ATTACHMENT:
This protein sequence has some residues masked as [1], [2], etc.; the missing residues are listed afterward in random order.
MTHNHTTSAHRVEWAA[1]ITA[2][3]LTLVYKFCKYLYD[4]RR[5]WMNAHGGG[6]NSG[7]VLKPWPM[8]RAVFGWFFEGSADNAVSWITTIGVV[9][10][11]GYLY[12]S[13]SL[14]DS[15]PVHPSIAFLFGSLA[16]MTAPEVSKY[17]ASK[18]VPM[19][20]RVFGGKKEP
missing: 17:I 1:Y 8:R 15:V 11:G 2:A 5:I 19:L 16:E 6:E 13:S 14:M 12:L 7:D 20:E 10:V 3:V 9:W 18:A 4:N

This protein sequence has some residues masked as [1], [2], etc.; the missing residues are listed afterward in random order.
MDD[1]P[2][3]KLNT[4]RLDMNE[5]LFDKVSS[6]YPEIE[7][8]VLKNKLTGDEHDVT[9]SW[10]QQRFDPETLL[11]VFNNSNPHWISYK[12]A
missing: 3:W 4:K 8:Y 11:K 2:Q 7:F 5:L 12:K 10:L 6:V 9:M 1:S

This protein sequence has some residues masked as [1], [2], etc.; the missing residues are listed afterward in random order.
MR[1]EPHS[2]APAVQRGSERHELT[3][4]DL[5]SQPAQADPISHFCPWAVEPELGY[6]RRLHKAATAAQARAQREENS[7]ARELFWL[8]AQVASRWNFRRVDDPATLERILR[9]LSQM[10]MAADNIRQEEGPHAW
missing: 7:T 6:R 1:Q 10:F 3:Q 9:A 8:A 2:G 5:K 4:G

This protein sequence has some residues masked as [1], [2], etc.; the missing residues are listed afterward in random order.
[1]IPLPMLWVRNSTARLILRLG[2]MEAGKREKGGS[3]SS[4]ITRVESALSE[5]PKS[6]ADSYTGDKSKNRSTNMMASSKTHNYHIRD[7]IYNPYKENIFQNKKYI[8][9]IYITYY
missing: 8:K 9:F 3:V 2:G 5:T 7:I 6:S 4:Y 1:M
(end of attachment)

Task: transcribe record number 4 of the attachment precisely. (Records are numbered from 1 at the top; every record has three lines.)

This protein sequence has some residues masked as [1], [2], etc.; the missing residues are listed afterward in random order.
[1]IPLPMLWVRNSTARLILRLG[2]MEAGKREKGGS[3]SS[4]ITRVESALSE[5]PKS[6]ADSYTGDKSKNRSTNMMASSKTHNYHIRD[7]IYNPYKENIFQNKKYI[8][9]IYITYY
missing: 8:K 9:F 3:V 2:G 5:T 7:I 6:S 4:Y 1:M